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Fluctuations in the Foreign Exchange Market: How Important are Monetary Policy Shocks?

  • Hafedh Bouakez
  • Michel Normandin

We study the effects of U.S. monetary policy shocks on the bilateral exchange rate between the U.S. and each of the G7 countries. We also estimate deviations from uncovered interest rate parity and exchange rate pass-through conditional on these shocks. The analysis is based on a structural vector autoregression in which monetary policy shocks are identified through the conditional heteroscedasticity of the structural disturbances. Unlike earlier work in this area, our empirical methodology avoids making arbitrary assumptions about the relevant policy indicator or transmission mechanism in order to achieve identification. At the same time, it allows us to assess the implications of imposing invalid identifying restrictions. Our results indicate that the nominal exchange rate exhibits delayed overshooting in response to a monetary expansion, depreciating for roughly ten months before starting to appreciate. The shock also leads to large and persistent departures from uncovered interest rate parity, and to a prolonged period of incomplete pass-through. Variance-decomposition results indicate that monetary policy shocks account for a non-trivial proportion of exchange rate fluctuations.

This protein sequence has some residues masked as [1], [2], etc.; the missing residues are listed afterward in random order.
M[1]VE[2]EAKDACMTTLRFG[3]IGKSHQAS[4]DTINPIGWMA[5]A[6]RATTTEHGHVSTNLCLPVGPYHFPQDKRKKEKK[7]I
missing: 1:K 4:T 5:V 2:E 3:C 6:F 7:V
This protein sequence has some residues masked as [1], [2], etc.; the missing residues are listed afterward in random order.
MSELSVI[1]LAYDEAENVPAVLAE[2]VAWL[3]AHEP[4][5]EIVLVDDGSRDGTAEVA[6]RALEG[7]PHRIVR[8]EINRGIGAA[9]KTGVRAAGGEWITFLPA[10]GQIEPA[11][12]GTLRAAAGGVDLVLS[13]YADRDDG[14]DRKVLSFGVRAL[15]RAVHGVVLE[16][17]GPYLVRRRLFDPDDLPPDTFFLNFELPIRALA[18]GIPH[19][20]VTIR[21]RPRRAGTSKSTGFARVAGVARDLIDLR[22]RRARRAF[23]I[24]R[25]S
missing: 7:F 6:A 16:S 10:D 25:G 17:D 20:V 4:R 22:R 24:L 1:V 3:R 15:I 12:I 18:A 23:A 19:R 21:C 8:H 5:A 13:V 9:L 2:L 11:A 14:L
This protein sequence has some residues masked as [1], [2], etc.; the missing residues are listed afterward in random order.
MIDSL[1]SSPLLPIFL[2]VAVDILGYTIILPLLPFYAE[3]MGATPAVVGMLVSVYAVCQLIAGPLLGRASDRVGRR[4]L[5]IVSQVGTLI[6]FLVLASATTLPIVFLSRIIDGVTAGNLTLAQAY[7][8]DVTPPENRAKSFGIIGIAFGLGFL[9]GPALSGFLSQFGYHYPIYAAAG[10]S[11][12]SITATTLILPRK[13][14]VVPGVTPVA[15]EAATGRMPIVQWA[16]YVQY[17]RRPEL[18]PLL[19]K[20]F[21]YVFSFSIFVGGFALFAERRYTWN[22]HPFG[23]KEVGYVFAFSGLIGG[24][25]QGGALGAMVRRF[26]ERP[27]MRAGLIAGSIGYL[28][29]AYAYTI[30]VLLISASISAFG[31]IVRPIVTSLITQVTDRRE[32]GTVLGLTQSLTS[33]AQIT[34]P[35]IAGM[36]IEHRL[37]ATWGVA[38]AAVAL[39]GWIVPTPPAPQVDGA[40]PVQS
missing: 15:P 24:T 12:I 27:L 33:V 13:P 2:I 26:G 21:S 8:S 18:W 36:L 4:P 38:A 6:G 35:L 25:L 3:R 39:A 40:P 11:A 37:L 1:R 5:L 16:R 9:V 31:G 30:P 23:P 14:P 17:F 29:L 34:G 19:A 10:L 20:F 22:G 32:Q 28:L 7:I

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Paper provided by CIRPEE in its series Cahiers de recherche with number 0818.

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Date of creation: 2008
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Handle: RePEc:lvl:lacicr:0818
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  1. Jon Faust & John H. Rogers, 1999. "Monetary policy's role in exchange rate behavior," International Finance Discussion Papers 652, Board of Governors of the Federal Reserve System (U.S.).